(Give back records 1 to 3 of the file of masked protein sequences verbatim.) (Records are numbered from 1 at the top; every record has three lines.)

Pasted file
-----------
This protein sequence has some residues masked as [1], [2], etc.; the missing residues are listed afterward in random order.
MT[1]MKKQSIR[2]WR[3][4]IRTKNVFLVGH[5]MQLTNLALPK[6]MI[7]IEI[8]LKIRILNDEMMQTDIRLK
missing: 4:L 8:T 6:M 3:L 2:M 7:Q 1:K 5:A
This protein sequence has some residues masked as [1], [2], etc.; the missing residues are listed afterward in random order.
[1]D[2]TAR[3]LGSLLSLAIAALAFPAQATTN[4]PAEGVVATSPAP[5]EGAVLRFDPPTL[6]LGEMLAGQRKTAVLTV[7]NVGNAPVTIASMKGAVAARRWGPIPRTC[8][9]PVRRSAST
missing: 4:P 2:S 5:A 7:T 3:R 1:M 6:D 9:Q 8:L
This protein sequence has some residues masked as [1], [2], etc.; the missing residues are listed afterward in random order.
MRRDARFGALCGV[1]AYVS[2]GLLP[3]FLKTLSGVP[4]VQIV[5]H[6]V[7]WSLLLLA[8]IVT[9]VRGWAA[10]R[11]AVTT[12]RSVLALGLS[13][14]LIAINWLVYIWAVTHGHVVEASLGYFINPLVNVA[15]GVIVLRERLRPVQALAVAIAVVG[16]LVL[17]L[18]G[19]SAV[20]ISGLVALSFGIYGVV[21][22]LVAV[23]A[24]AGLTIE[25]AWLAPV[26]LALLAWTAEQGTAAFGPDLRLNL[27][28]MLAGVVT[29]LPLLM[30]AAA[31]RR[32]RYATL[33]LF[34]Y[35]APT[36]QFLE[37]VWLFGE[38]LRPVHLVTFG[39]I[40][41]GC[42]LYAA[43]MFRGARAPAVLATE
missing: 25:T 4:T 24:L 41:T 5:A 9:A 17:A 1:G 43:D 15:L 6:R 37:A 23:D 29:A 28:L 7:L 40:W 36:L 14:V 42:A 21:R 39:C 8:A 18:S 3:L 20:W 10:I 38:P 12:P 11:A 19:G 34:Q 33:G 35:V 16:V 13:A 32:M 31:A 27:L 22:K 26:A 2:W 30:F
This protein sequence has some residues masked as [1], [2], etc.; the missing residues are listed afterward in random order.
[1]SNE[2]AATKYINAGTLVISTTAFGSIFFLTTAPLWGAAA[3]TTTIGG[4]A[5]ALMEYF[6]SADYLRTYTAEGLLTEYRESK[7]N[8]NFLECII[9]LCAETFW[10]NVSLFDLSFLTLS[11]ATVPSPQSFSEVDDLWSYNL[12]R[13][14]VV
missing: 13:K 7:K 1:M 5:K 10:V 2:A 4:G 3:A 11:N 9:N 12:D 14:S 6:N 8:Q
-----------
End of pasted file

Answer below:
This protein sequence has some residues masked as [1], [2], etc.; the missing residues are listed afterward in random order.
MT[1]MKKQSIR[2]WR[3][4]IRTKNVFLVGH[5]MQLTNLALPK[6]MI[7]IEI[8]LKIRILNDEMMQTDIRLK
missing: 4:L 8:T 6:M 3:L 2:M 7:Q 1:K 5:A
This protein sequence has some residues masked as [1], [2], etc.; the missing residues are listed afterward in random order.
[1]D[2]TAR[3]LGSLLSLAIAALAFPAQATTN[4]PAEGVVATSPAP[5]EGAVLRFDPPTL[6]LGEMLAGQRKTAVLTV[7]NVGNAPVTIASMKGAVAARRWGPIPRTC[8][9]PVRRSAST
missing: 4:P 2:S 5:A 7:T 3:R 1:M 6:D 9:Q 8:L
This protein sequence has some residues masked as [1], [2], etc.; the missing residues are listed afterward in random order.
MRRDARFGALCGV[1]AYVS[2]GLLP[3]FLKTLSGVP[4]VQIV[5]H[6]V[7]WSLLLLA[8]IVT[9]VRGWAA[10]R[11]AVTT[12]RSVLALGLS[13][14]LIAINWLVYIWAVTHGHVVEASLGYFINPLVNVA[15]GVIVLRERLRPVQALAVAIAVVG[16]LVL[17]L[18]G[19]SAV[20]ISGLVALSFGIYGVV[21][22]LVAV[23]A[24]AGLTIE[25]AWLAPV[26]LALLAWTAEQGTAAFGPDLRLNL[27][28]MLAGVVT[29]LPLLM[30]AAA[31]RR[32]RYATL[33]LF[34]Y[35]APT[36]QFLE[37]VWLFGE[38]LRPVHLVTFG[39]I[40][41]GC[42]LYAA[43]MFRGARAPAVLATE
missing: 25:T 4:T 24:L 41:T 5:A 9:A 17:A 1:G 43:D 15:L 6:R 37:A 23:D 29:A 28:L 7:L 40:W 36:L 14:V 42:A 21:R 39:C 8:A 18:S 3:L 20:W 10:I 38:P 12:P 11:A 19:G 34:Q 33:G 35:V 16:V 13:A 32:M 31:A 27:L 22:K 26:A 2:W 30:F